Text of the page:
And so at last, you sleep, in the circle of my arms
that push back the shadows so that you can rest--
vegetables, seaweed, herbs: the foam of your dreams.

And finally a quote from the great naturalist and writer Loren Eiseley

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Sea Vegetables Make a Splash at Adult Ed

Maine Coast residents discover the delights of sea vegetable cookery…

Enthusiastic home cooks gathered recently at Sullivan Town Hall in the Adult Ed kitchen. Their mission? To learn about sea vegetables by trying several fun recipes. Lured by the promise of tasty, high-nutrient-value foods, the group chopped, minced, puréed, blended, basted, and baked their way through three 2-hour classes with delicious results.

Kelp Carrot Soup accompanied by Tangy Olive Tapenade and Sea Seasoned Pita Chips.

The first class concluded with a feast of smooth and creamy Kelp Carrot Soup garnished with sour cream and crumbled Dulse. The soup paired nicely with Pita Chips baked with Maine Coast Sea Vegetables Sea Seasonings®: Sea Salt with Sea Veg, Kelp with Cayenne, and Dulse with Garlic. There was also a slightly spicy and very Tangy Olive Tapenade with Dulse Flakes for dipping.

The second class featured main course selections that filled and delighted all! The highlight of the entire course was the Alaria (“Wild Atlantic Wakame”) Salad with its satisfying umami dressing and spiraled cucumber crunch. (See recipe below.)

Alaria (“Wild Atlantic Wakame”) has had a cold-water soak and a brief hot bath and now is ready to be made into thin strips for salad.

Dulse Cheese Scones, flavorful Black Beans with Kelp, and Southwest Peking Rolls with Toasted Dulse made for an eclectic meal alongside the Wakame Salad.

Things got even sweeter as the class explored ways to include sea vegetables in dessert. Irish Moss, after soaking in cold water, was boiled in milk to make a delightful, light, and healthy pudding. Alaria was whizzed in a blender with frozen berries, banana, and coconut milk for an incredible smoothie. Kelp was reduced with maple syrup, rolled in sesame seeds, and roasted. Dulse Flakes were soaked in dark rum before being added to a rich, dark chocolate brownie batter.

Heather selects some Candied Kelp to take home to share.

Needless to say, there were many exclamations of of joy and sweet surrender as the treats were shared at this last class of the series. Filled with inspiration and supplied with sea vegetables for their own pantries, the cooks returned home to spread the good flavors and healthy benefits of sea veggies with their family and friends.

Stay tuned for news of the next Adult Ed Sea Vegetable cooking class in the near future!

~Kara Ibarguen
MCSV Community  Outreach (and Kelp Krunch™ Baker!)

Seaweed Salad Recipe

  • 2oz Alaria
  • 3 T low-sodium Tamari
  • 3 T Rice Vinegar
  • 2 T Sesame Oil
  • 1 tsp Raw Sugar
  • 1 T Sesame Seeds
  • 1 t finely chopped Green Onions
  • 1/2 European Cucumber, spiralized
  • Crushed Red Peppers to taste (optional)

Soak the Alaria in cold water for 5 minutes. Bring a pot of water to a boil and add the Alaria, cook for 2 minutes. Drain and let cool. Cut or rip the seaweed into 1/2″ strips. Combine the dressing ingredients and mix until the sugar and miso are dissolved. Toast the sesame seeds in a dry skillet until they become aromatic. Spiralize the cucumber into a large bowl. Toss the seaweed with the dressing and put on top of the cucumber. Sprinkle with toasted sesame seeds, green onion and crushed red pepper, if desired. Yields 6 servings.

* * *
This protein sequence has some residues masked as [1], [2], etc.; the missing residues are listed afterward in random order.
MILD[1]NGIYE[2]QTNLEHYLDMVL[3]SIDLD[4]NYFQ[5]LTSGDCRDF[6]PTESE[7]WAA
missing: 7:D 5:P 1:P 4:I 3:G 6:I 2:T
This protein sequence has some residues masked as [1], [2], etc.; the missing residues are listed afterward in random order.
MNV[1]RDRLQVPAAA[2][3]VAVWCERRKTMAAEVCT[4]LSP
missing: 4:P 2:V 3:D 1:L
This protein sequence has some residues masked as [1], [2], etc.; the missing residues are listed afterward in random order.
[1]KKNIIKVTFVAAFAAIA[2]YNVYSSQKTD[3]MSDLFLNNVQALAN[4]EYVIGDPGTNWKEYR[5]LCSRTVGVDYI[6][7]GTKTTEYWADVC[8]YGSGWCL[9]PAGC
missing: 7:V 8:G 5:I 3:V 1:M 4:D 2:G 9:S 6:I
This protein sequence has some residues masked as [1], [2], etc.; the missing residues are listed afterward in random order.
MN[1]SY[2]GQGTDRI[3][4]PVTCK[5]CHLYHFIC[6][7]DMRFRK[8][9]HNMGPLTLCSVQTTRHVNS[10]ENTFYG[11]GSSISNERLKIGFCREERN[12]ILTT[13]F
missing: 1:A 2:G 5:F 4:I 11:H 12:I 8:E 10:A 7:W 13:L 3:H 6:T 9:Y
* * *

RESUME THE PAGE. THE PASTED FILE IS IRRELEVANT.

Recipe is adapted from one found in “Seaweed: Nature’s Secret to Balancing Your Metabolism, Fighting Disease and Revitalizing Body & Soul” by Valerie Gennari Cooksley, RN

 

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“Did seaweed make us who we are today?”

From the files of fascinating seaweed stories…

Early humans needed most of their energy just to survive, and spent most of their time getting and eating foods to supply the energy they needed. So how did we evolve to have the large brains we have now, which require lots of energy, when most of our ancestors’ energy was used simply to make it to tomorrow?

A recent article on the website of Southern Denmark University highlights a paper that looks at the part that seaweed may have played in the development of the modern, large human brain.

The paper was published in January 2017 in the Journal of Applied Phycology (phycology = study of algae, including but not limited to seaweeds). One of the authors is Ole Mouritsen, a Danish scientist and food enthusiast who’s written several articles about seaweeds as well as the excellent book, Seaweeds: Edible, Available, Sustainable.

Seaweeds’ abundance of minerals, particularly iodine, zinc, magnesium, and other nutrients including polyunsaturated fatty acids (PUFAs) and vitamin B12, is cited as a source of nutrients needed by early humans to develop larger, more organized, and complex brains. The authors suggest that access to seaweeds and other coastal foods may have contributed to the development of modern humans.

And you thought seaweeds just tasted good… :)

~~~Eat your sea vegetables!~~~

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Solutions for microplastic pollution

Last year World Oceans Day focused on plastic pollution in the oceans, and we featured a three-part series to celebrate the oceans and highlight the problems, and some potential solutions, of plastics in the sea.

Microplastics are tiny plastic pieces found in ocean waters all over the world that come from fleece and synthetic fabric garments, plastic micro-beads in body care products, and the breakdown of plastics in the water. They are one of the most insidious threats to ocean health, and to the health of all creatures that live in the oceans and eat from the oceans, including humans. Although seaweeds seem to be relatively untouched by microplastics, we recognize that all life in the sea depends on the health of ocean ecosystems.

So we were excited to learn this week of two efforts to curb pollution from microplastics–working right in our washing machines.

The Cora Ball bounces around in the washing machine, or dryer, and collects microplastics and other fibers so they don’t go down the drain, and ultimately out to the sea. It was created by a group of scientists, ocean protectors, innovators, and educators and modeled after the way corals sweep through the water and trap tiny particles of food. (Biomimicry!) Plus they are made from recycled plastic, and are recyclable.

The Guppy Friend also traps plastic particles so they don’t go down the drain, but does so by wrapping around synthetic fabric garments in the wash. Rather than popping a few Cora Balls in the washer, you slide your fleeces into Guppy Friend bags before they go in the machine.

 

From the Cora Ball story:

“We are eating our fleece.

Every time we do laundry, our clothes shed tiny microfibers (including plastic), which go down the drains of our washing machines, through wastewater treatment facilities and into our waterways.

Everyone who wears and washes clothes is part of this pollution. Everyone who eats or breathes could suffer the consequences.”

And we’d add: Everyone can be part of the solution. Just by doing our laundry.